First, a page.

We design the state and action space for adaptive process noise covariance matrix estimation. We introduce the Deep Deterministic Policy Gradient (DDPG) method to obtain an optimal state estimation from continuous action space. We also propose an exponential strategy to meet the semipositive definite requirement of the covariance matrix.
We evaluate our proposed algorithm with extensive practical data. The experimental results demonstrate that our proposed RLAKF algorithm can obtain excellent performances, including position, velocity, and course angle, under different data collection times, various GNSS outage periods, and different integration navigation schemes.
The rest of this paper is organized as follows. Within discussing the related work, we provide several existing algorithms of adaptive navigation. We then show how we establish the RL network for adaptive estimation of the process noise covariance matrix in the Kalman filter from the raw sensor data in
Section 3, followed by an experimental evaluation and comparison with other stateofart algorithms. We conclude our work in
Section 5.
Table 1 lists the main mathematical notations used in this paper.
2. Materials and Methods
2.1. System Overview
Our proposed adaptive Kalman filter navigation algorithm RLAKF is mainly composed of integrated navigation based on the Kalman filter and adaptive process noise covariance matrix estimation using reinforcement learning. The system overview is shown in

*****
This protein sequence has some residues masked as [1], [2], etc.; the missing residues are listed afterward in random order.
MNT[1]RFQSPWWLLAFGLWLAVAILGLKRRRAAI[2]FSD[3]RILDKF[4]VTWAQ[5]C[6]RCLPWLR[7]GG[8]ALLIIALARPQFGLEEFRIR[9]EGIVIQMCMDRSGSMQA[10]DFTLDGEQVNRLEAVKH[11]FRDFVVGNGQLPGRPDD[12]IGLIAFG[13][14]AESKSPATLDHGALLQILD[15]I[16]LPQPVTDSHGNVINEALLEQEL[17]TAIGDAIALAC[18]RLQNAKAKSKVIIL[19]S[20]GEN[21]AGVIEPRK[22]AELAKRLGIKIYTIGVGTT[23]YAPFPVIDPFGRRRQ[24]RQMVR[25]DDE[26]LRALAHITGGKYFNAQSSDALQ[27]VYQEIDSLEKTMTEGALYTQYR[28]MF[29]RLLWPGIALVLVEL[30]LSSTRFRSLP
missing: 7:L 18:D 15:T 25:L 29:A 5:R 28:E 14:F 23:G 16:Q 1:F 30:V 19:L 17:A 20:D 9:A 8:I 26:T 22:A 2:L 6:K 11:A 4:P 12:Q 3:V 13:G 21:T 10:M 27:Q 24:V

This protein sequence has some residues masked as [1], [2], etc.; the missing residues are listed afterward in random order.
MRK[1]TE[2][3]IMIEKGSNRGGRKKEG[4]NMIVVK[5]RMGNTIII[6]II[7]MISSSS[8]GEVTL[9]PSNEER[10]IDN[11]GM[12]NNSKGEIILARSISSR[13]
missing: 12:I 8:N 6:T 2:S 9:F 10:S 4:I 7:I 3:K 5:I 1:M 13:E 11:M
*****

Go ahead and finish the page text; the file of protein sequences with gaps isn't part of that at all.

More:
Figure 2.
The idea of the RLAKF algorithm is to realize the highaccuracy positioning of the integrated navigation system by adaptively adjusting the Q matrix. The algorithm obtains the input ${\omega}_{k}^{IMU}$ of the gyroscope and the input ${\alpha}_{k}^{IMU}$ of the acceleration at each IMU data update time. Given the initial state ${\widehat{X}}_{0}$ and initial state covariance matrix ${P}_{0}$, the embedded platform Kalman navigation module calculates the prediction error state ${X}_{k}$ once the IMU data is updated. If the GNSS measurement inputs ${Z}_{k},{H}_{k}$ and $\text{}{R}_{k}$ exist at the current moment, the module will carry out a measurement update to obtain the final error state estimation result ${\widehat{X}}_{k}$. Then the current position estimation result ${r}_{k}^{Kal}$ is obtained after the error compensation.
At the beginning of the algorithm’s operation, the Q matrix in this process is provided by the default value ${Q}_{0}$ (calibration result of the product or the estimation result of the previous RLAKF). Considering that the GNSS carrier phase differential positioning results (RTK) have the characteristics of high accuracy but high environmental requirements, the RLAKF algorithm will consistently monitor the GNSS positioning status. Once it is detected that the current positioning result is RTK differential positioning, the algorithm will calculate the positioning error of the current KF system. If the calculated error is greater than the threshold, it means that there is a certain deviation in the Q matrix, which leads to inaccurate KF results. Then the RLAKF algorithm collects N seconds of IMU and GNSS data nearest to the current moment, performs adaptive learning of the process noise covariance matrix, and finally feedbacks the learned Q matrix to the previous KF system to continue filtering and positioning.